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Cave may be accomplished by taking
the Stockton and Copperopolis Rail-
road to Milton, thence by stage
through Angel's Camp and Vallecito,
reaching Murphy's in the early even-

After traversing a winding, pictur-
esque road of gradual ascent for a
distance of one
mile and a quar-
ter from the town
of Murphy's, we
reach a small am-
phitheater sur-
rounded by low
brush, and situ-
ated at the sum-
mit of a hill.
In this enclosure
are found the openings of the cave,
one of which is natural, while the
other is artificial.

The varied scenic effects in this
vicinity at once impress themselves
upon us. Below sleeps the somewhat
deserted mining- town of Murphy's,
whose inhabitants, accustomed to the
natural wealth about them, seem to
heed not the sights that charm and
enthuse the tourist ; be)-ond, and ex-
tending in all directions, are moun-
tains, projecting their thickly wooded





peaks majes-
tically above
the to wn ;
behind these
and far, far
in the dis-
tance, are
dim, hazy
peaks, whose
faint out-
lines almost
blend with
the azure
tint of the
sky above.
We are on the summit of the divide
between the Stanislaus and Calaveras
rivers, with Table Mountain, cele-
brated for the allusions made to it in
the writings of Bret Harte and Mark
Twain, directly within our view,
while still farther below sweeps the
canon of the San Domingo.

As we look at the opening of the
cave, a sense of timidity steals over
us, for we can see simply a ' ' black
hole" in the ground, only large
enough ' for a person to pass
through comfortably. But we lose
all fear, when, attired in rubber coats
and hats, with candle in hand, we
have descended the first flight of stairs
and begun to contemplate the curi-
ous formations found below. Down,
down the numerous stairs, about forty
feet, into the earth. And what meets
our wondering gaze ? An immense
"Gothic Chamber," the stalactites of
which form beautiful pendants and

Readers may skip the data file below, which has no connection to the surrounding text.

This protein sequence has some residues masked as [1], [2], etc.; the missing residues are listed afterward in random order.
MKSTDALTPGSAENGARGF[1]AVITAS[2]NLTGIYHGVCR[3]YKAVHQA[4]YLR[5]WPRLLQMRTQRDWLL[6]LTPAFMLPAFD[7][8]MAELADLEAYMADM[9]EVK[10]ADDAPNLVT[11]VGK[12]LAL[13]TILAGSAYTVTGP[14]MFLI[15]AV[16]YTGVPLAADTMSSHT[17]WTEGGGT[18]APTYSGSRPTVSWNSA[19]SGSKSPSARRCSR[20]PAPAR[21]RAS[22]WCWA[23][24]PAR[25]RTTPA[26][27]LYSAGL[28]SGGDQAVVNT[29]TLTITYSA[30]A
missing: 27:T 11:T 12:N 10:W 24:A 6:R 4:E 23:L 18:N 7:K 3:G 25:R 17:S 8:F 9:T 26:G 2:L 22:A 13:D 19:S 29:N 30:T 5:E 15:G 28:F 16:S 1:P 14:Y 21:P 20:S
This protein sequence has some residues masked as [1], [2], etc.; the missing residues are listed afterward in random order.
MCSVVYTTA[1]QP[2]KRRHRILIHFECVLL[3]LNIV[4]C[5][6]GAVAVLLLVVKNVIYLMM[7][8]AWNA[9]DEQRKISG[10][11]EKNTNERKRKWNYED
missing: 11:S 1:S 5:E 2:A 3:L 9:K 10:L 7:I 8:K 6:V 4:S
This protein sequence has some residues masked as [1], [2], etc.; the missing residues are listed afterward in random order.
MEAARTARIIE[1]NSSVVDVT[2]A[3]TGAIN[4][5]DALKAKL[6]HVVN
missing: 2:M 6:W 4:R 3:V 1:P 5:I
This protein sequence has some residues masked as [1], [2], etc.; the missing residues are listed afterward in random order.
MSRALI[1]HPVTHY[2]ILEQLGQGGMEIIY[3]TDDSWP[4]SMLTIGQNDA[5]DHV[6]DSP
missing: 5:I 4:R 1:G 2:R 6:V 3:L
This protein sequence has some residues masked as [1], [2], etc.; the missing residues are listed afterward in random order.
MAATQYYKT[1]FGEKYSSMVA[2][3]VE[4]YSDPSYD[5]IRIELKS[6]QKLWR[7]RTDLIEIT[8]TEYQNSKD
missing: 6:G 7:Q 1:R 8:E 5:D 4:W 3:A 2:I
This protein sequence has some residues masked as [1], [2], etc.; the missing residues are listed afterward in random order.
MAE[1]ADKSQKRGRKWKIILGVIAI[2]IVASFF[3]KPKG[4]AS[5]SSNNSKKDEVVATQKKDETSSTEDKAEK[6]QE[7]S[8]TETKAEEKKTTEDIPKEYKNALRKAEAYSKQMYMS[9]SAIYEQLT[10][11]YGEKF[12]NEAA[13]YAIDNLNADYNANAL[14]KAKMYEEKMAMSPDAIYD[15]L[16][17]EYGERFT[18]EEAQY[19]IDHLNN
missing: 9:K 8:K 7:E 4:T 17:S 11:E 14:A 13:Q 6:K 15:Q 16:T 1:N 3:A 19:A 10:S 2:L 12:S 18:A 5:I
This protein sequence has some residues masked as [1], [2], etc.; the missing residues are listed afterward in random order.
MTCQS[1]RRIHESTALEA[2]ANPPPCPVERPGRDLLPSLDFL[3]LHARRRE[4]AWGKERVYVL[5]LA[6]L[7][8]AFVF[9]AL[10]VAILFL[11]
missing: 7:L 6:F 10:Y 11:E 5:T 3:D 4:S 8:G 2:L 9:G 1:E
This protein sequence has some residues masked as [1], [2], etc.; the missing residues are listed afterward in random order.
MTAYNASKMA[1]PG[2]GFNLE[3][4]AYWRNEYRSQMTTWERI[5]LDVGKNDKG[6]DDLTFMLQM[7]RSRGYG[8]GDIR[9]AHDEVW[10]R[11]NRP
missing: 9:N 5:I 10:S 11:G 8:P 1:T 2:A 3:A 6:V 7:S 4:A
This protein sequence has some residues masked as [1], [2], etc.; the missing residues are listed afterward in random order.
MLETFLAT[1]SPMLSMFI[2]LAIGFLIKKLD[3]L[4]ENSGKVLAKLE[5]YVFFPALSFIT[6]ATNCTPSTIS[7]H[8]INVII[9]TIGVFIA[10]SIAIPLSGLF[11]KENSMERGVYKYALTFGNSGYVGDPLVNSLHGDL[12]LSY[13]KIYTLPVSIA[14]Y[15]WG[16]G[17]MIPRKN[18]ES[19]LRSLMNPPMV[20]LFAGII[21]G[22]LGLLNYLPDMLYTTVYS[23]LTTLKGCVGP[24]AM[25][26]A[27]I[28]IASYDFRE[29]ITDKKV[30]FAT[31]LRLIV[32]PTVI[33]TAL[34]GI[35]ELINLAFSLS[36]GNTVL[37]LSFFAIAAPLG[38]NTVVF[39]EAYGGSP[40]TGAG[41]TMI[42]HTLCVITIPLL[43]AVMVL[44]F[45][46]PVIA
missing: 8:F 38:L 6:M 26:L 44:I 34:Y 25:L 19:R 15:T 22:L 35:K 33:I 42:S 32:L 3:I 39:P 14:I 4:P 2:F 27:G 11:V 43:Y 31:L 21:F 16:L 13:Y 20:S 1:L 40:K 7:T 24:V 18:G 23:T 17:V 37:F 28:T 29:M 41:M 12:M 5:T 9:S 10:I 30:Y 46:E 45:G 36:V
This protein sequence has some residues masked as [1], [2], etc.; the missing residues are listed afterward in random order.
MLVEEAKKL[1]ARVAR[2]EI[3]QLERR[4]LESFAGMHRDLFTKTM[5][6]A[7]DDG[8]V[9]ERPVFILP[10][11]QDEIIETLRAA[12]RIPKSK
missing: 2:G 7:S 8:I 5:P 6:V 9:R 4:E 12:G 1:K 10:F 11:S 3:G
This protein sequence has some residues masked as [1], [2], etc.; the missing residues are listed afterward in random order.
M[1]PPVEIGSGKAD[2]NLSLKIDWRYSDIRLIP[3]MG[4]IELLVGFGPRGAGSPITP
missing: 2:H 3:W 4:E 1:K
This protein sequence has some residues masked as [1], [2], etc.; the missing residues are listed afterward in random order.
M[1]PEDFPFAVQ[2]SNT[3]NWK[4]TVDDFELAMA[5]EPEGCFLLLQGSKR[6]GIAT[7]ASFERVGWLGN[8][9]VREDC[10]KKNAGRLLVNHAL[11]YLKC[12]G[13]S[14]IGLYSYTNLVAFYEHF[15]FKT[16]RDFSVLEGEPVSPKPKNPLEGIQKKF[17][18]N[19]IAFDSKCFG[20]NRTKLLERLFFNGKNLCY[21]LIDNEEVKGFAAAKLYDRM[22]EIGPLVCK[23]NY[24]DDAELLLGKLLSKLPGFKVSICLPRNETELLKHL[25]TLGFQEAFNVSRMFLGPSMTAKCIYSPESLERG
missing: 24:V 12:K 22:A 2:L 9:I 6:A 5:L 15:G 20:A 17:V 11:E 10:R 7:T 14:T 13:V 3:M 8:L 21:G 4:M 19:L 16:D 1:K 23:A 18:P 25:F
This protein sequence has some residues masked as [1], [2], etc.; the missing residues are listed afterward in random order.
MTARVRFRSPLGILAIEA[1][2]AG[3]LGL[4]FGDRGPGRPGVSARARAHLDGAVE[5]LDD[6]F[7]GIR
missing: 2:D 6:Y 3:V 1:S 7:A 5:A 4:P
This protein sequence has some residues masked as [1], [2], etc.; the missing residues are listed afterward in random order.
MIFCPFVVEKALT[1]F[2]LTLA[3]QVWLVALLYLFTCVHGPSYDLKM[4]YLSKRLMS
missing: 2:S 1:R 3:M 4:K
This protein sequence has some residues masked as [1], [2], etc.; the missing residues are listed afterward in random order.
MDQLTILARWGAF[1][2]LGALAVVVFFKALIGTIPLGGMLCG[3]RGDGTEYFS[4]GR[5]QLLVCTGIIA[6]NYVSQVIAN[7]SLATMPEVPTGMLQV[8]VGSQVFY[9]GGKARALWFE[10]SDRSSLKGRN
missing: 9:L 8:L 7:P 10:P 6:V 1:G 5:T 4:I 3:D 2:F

draperies on the walls and roof. The
floor is composed of heaps of lime-
stone boulders, and stalagmites of
various shapes. One extremity of
this division of the " Gothic Cham-
ber " seems lost in darkness and
obscurity, but the other leads into the
adjoining apartment. The south wall
is almost perpendicular in direction,
but is corrugated in places, appearing
like pillars, or again, in thin sheet-
like masses. The stalactite of the
latter character attracting special at-
tention is the ' ' Piano, ' ' which,

when struck, gives forth musical

The greater number of stalactites
in this chamber are of a cream or
brownish tinge, but some are snowy
white. Drawing aside a curtain formed
of lichens and the roots of shrubs, we
see a bank of dazzling crystals, some
of which are colorless, while others
are tinted with the red or blue of
different minerals — a veritable mass
of diamonds, rubies and sapphires, set
among pearls.

We have but to descend a few steps,
when before us is the ' ' Fairy Grotto, ' '
guarded by the "Two Cherubim."
The latter are formed from the drip-
ping of a few small stalactites twenty
feet above them.

Very near this poin^ is the spot
where many of the human bones were
found at the time of the discovery of
the cave. From the finding of these
bones the cave derives its name,
"New Calaveras," (New Place of
Skulls.) These skeletons, probably

9 2



of Indians, and six in number, are supposed to have become

imbedded in the earth by storms. Whether the Indians

fell into the cave accidentally and perished, or whether they

were thrown in we can never know ; but one can readily

imagine the savages to have chosen the cave as

a sepulchre for their dead. At all events, the

finding of these skeletons is a historical item,

and may bring to light some important fact.

It does not require a vivid imagination to dis-
cern in the group of stalagmites near by, the
"Demijohn," with neck complete and handle
slightly broken. This stalagmite is seven and
one-half feet in height, and is six feet in circum-